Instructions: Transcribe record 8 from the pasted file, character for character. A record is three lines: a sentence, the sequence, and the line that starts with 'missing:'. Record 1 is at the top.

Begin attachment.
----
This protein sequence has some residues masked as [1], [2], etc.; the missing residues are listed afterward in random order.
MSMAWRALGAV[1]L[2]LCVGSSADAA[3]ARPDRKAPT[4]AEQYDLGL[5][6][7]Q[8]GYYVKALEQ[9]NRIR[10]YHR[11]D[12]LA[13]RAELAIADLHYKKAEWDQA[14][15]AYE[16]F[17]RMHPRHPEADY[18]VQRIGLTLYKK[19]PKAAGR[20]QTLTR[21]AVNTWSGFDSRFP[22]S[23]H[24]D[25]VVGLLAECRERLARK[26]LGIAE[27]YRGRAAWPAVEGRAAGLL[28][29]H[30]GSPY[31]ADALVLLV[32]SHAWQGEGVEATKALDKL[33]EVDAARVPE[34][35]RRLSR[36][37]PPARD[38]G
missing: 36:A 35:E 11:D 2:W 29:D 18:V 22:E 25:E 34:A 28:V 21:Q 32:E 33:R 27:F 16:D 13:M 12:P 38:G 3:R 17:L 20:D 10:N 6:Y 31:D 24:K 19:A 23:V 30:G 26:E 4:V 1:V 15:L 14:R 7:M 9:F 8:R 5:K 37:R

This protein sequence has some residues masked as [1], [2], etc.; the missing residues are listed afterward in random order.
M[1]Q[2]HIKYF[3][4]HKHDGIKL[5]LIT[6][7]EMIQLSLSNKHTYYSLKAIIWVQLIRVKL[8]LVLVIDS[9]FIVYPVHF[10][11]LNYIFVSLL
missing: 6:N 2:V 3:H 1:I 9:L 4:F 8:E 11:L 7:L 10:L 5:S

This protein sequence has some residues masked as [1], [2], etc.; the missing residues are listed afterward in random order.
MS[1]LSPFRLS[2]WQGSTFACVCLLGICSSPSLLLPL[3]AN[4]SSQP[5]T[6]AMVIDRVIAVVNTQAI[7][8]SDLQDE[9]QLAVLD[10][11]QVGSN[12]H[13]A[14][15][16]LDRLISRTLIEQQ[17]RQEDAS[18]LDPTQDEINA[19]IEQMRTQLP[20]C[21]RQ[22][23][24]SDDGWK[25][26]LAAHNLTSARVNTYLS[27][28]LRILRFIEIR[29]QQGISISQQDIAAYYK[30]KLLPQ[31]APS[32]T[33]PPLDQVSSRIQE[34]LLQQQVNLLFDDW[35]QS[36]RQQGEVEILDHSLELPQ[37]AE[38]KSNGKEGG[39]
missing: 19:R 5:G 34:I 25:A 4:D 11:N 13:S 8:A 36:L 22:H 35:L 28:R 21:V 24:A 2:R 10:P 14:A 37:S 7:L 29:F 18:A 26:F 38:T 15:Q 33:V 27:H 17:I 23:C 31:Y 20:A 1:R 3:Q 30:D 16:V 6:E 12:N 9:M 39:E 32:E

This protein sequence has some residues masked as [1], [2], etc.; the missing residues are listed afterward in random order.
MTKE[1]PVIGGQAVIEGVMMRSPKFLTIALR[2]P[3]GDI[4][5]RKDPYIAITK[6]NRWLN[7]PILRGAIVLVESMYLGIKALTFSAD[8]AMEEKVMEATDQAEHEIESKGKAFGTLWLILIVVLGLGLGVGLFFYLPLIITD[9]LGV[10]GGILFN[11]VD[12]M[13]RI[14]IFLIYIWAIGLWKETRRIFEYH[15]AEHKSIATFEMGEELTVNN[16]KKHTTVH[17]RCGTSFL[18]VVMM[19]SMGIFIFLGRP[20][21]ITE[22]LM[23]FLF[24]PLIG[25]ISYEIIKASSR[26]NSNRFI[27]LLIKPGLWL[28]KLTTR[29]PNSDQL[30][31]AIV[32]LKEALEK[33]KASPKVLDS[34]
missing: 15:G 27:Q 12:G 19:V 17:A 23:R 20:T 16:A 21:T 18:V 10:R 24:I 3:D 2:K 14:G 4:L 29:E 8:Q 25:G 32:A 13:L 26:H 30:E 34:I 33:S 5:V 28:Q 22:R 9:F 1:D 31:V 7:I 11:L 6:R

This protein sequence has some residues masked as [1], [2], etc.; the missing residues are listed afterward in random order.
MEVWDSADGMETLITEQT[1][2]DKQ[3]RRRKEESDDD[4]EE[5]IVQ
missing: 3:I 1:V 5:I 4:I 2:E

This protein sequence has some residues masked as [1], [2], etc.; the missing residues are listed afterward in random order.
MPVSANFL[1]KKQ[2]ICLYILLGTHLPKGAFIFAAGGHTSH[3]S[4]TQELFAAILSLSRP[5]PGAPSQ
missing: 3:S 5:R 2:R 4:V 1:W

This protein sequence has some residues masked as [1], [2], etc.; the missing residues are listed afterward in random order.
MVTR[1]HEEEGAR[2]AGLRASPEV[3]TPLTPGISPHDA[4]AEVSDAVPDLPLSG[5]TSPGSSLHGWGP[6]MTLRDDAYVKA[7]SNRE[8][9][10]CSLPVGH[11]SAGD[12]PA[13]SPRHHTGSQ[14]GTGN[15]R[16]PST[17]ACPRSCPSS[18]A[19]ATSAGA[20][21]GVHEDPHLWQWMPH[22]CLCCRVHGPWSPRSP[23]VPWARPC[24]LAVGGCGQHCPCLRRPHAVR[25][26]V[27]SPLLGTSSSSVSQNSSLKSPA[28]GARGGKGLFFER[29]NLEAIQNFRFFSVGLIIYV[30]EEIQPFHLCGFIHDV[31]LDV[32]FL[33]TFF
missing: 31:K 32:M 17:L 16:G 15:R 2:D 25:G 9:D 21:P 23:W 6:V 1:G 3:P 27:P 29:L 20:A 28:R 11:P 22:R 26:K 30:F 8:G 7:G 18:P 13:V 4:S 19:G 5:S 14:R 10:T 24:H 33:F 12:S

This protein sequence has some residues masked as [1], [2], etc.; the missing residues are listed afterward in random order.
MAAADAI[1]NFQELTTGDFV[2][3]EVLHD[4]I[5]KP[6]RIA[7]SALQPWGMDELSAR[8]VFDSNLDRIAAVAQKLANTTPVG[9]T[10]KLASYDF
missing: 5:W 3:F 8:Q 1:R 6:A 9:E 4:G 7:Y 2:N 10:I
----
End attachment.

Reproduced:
This protein sequence has some residues masked as [1], [2], etc.; the missing residues are listed afterward in random order.
MAAADAI[1]NFQELTTGDFV[2][3]EVLHD[4]I[5]KP[6]RIA[7]SALQPWGMDELSAR[8]VFDSNLDRIAAVAQKLANTTPVG[9]T[10]KLASYDF
missing: 5:W 3:F 8:Q 1:R 6:A 9:E 4:G 7:Y 2:N 10:I